Example. The life cycle of the eukaryotic protist may be exemplified by a typical yeast Saccharomyces cerevisae as depicted in Fig. 2.4 given below :


Special Points : There are two cardinal points which, may be borne in mind with regard to the Eukaryotic Protist as stated under :

 

(i) Despite of the fact that sexual reproduction could be the only way of reproduction in a large segment of animals and plants ; it may not be an obligatory event in the life cycles of many protists.

 

(ii) In two glaring situations ; first, protists lacking a sexual stage in their respective life-cycle ; and secondly, such species wherein sexuality does exist : the sexual reproduction may be quite infrequent (i.e., not-so-common).

 

Important organelles in Eukaryotic Cells : It has been amply proved and established that the eukaryotic cells invariably contain certain cytoplasmic organelles other than the nucleus. The important organelles in eukaryotic cells usually comprise of three components, namely : mitochondria, chloroplasts, and the Golgi apparatus, which shall now be described briefly in the sections that follows :

 

Mitochondria. These are mostly found in the respiring eukaryotes and essentially contain an internal membrane system having characteristic structure and function. The internal membrane of the mitochondria (cristae) possesses the necessary respiratory electron transport system. The exact number of copies of mitochondria per cell solely depends upon the cultural parameters and varies from 1–20 mitochondria per cell. These are generated by the division of the preexisting organelles containing ribosomes that usually resemble the bacterial ribosomes. However, the process of protein synthesis in the mitochondria are very much akin to that in the prokaryotic cells.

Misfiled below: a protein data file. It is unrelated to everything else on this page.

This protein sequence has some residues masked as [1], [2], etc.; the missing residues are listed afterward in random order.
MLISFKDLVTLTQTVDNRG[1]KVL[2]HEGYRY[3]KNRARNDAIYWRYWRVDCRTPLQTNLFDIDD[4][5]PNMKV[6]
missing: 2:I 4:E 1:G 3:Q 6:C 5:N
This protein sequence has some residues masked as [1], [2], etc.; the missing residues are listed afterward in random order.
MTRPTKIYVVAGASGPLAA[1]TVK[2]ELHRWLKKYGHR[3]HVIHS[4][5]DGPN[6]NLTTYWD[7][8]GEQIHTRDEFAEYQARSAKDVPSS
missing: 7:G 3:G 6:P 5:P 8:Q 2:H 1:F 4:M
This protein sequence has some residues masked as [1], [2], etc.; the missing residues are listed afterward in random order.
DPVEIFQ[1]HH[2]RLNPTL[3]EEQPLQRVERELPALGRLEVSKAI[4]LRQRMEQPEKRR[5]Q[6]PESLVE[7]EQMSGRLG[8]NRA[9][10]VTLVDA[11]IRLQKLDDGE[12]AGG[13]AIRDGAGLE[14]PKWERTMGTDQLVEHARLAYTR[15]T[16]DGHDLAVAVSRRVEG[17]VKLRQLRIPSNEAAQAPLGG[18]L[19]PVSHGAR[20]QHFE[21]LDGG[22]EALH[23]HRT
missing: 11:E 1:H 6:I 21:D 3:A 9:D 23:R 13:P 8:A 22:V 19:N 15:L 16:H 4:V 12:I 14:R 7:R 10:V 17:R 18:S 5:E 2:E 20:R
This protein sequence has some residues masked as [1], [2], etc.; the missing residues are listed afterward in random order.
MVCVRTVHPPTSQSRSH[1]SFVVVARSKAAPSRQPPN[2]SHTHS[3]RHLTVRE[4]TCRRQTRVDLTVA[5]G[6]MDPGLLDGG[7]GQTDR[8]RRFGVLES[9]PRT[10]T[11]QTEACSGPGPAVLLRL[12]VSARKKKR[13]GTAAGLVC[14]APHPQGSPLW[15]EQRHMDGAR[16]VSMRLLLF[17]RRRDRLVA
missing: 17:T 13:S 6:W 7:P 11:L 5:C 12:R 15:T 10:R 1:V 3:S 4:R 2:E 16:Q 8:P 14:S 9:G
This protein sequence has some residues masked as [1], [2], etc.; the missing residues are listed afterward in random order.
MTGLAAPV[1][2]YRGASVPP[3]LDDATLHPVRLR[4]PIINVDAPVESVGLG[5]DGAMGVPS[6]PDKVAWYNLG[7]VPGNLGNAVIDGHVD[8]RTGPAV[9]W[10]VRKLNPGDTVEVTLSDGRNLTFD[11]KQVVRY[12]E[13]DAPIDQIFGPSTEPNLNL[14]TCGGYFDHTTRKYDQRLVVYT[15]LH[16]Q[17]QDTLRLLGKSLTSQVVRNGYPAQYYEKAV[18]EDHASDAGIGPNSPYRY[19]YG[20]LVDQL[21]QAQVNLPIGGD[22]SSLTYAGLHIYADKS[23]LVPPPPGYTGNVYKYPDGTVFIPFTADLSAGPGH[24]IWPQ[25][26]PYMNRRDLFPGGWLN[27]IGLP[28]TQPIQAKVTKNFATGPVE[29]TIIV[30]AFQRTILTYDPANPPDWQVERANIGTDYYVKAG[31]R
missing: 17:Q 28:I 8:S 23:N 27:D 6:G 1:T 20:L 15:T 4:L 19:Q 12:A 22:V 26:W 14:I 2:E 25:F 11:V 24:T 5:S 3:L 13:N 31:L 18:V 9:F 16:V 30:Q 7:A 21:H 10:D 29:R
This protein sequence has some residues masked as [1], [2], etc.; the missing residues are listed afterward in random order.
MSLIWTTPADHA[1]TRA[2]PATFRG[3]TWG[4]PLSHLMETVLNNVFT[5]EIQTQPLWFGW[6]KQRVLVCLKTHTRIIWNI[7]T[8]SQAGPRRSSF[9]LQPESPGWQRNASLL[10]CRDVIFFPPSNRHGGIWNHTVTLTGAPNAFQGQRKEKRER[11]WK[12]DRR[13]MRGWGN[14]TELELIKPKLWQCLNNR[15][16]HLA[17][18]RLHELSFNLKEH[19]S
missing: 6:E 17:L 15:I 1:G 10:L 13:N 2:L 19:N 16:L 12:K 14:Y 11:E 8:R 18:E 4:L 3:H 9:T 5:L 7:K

These cell organelles (rod/oval shape 0.5 μm in diameter) may be seen by employing a phase-contrast or electron microscopy. They mostly contain the enzymes for the aerobic stages of cell respi-ration and thus are the usual sites of most ATP synthesis chloroplasts [or Chloroplastids] :

 

Chloroplasts are found in the photosynthetic eukaryotic organisms. The internal membrane of the chloroplasts is termed as the ‘thylakoid’ which essentially has the three important components : (a) photosynthetic pigments, (b) electron transport system, and (c) photochemical reaction centres. The number of copies of the chloroplasts depends exclusively upon the cultural conditions and varies from 40 to 50 chloroplasts per cell. These are also produced by the division of the preexisting organelles.

 

Generally, chloroplasts are the sites of photosynthesis. They possess a stroma and contain four pigments : chlorophyll a, chlorophyll b, carotene, and xanthophyll.